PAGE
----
Multiple height zeta functions?

Idle speculation ensues.

Let X be a projective variety over a global field K, which is Fano — that is, its anticanonical bundle is ample.  Then we expect, and in lots of cases know, that X has lots of rational points over K.  We can put these points together into a height zeta function

\zeta_X(s) = \sum_{x \in X(K)} H(x)^{-s}

where H(x) is the height of x with respect to the given projective embedding.  The height zeta function organizes information about the distribution of the rational points of X, and which in favorable circumstances (e.g. if X is a homogeneous space) has the handsome analytic properties we have come to expect from something called a zeta function.  (Nice survey by Chambert-Loir.)

What if X is a variety with two (or more) natural ample line bundles, e.g. a variety that sits inside P^m x P^n?  Then there are two natural height functions H_1 and H_2 on X(K), and we can form a “multiple height zeta function”

\zeta_X(s,t) = \sum_{x \in X(K)} H_1(x)^{-s} H_2(x)^{-t}

There is a whole story of “multiple Dirichlet series” which studies functions like

\sum_{m,n} (\frac{m}{n}) m^{-s} n^{-t}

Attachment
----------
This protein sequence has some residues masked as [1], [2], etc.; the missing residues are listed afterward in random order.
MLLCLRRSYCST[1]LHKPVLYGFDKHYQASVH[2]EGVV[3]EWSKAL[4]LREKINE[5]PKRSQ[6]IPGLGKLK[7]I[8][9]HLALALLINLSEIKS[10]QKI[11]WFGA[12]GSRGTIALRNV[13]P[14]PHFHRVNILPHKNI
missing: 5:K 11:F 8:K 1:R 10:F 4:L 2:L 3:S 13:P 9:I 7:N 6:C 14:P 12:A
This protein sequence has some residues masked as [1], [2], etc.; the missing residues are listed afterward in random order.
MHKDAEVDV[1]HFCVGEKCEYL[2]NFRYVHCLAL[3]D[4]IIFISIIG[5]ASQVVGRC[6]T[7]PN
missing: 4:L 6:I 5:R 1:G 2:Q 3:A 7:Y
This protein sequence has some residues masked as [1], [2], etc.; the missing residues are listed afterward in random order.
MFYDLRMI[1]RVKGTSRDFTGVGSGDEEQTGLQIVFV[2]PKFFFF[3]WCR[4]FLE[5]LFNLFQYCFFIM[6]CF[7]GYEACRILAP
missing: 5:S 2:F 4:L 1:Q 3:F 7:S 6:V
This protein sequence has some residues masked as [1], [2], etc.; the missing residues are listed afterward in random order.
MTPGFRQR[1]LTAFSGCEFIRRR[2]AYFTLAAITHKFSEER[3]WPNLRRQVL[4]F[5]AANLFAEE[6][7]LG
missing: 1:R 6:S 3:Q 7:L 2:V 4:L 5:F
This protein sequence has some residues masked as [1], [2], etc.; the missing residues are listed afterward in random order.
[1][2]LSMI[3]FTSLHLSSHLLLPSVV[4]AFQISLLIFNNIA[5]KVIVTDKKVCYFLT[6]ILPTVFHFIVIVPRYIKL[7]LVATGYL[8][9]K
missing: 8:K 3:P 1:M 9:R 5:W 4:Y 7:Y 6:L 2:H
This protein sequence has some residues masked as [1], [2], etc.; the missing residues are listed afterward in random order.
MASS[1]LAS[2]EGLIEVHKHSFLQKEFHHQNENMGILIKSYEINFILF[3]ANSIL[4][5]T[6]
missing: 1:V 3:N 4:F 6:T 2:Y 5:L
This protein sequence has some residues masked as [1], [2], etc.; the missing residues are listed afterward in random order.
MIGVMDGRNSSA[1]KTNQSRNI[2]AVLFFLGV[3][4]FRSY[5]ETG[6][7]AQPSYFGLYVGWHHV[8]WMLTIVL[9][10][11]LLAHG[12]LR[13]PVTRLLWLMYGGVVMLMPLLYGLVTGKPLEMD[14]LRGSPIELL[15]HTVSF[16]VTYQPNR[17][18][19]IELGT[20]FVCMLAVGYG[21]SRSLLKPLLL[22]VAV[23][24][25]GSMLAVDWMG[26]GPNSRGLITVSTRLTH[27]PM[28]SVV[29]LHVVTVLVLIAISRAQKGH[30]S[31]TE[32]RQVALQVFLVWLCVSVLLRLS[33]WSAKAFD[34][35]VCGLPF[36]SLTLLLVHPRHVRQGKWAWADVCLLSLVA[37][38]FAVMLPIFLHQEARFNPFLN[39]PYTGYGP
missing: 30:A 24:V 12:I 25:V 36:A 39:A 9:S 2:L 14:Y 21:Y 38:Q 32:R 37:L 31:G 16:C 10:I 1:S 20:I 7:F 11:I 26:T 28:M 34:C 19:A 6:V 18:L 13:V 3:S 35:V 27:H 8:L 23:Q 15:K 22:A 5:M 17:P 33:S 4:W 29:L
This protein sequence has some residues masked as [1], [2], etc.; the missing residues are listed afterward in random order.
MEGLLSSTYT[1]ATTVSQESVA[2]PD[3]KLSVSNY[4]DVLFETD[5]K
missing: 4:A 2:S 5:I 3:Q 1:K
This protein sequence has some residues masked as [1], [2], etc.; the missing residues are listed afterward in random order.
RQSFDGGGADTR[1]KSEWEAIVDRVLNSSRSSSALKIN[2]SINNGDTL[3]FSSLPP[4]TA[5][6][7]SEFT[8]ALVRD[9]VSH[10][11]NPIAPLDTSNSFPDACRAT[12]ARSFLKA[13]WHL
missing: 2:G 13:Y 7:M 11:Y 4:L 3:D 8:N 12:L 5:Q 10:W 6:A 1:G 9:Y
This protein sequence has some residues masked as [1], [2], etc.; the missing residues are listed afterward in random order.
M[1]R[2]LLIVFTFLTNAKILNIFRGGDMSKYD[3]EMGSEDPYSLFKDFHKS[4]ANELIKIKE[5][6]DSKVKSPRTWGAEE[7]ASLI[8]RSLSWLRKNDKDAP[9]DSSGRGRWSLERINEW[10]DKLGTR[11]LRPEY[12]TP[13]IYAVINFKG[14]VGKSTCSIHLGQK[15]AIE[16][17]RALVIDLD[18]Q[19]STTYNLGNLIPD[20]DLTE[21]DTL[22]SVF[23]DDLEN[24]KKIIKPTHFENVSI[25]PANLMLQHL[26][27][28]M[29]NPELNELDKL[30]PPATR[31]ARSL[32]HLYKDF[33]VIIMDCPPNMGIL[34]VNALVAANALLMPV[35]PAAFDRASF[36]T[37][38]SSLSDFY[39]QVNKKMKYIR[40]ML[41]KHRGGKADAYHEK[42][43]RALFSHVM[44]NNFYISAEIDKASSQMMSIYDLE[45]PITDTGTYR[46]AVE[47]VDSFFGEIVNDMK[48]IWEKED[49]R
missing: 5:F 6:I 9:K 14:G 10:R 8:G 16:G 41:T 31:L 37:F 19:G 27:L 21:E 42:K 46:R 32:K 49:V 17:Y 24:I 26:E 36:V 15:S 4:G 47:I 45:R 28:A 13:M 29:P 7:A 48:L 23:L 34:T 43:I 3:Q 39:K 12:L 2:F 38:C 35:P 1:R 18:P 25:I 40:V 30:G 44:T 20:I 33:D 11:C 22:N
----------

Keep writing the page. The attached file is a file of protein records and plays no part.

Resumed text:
where (\frac{m}{n}) denotes the Legendre symbol.  These often have interesting analytic properties that you wouldn’t see if you fixed one variable and let the other move; for instance, they sometimes have finite groups of functional equations that commingle the s and the t!

So I just wonder:  are there situations where the multiple height zeta function is an “analytically interesting” multiple Dirichlet series?

Here’s a case to consider:  what if X is the subvariety of P^2 x P^2 cut out by the equation

x_0 y_0 + x_1 y_1 + x_2 y_2 = 0?

This has something to do with Eisenstein series on GL_3 but I am a bit confused about what exactly to say.

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2 thoughts on “Multiple height zeta functions?

  1. Jason Starr says:

    We expect lots of rational points only if various obstructions vanish (e.g., the elementary obstruction of Colliot-Th’el`ene and Sansuc, the Brauer-Manin obstruction, etc.). Of course we always expect a Zariski dense set of rational points after a finite field extension.

  2. Jason Starr says:

    There is one other observation. If the geometric Picard group has rank r > 1, nonetheless, the Picard group over your global field K can still have rank 1 (so usual zeta function instead of multiple zeta function). In the case of a Fano variety of Picard rank r > 1 over a global function field K = F(C) associated to a curve C, this means that sometimes the K-points of X do not come in “packets” over F-points of the Jacobian of C, but instead they come in packets over F-points of more general Abelian varieties. Yi Zhu formulated carefully the replacement of the Jacobian of C in the case of r > 1. (I have been thinking about these Abelian varieties a lot recently.)

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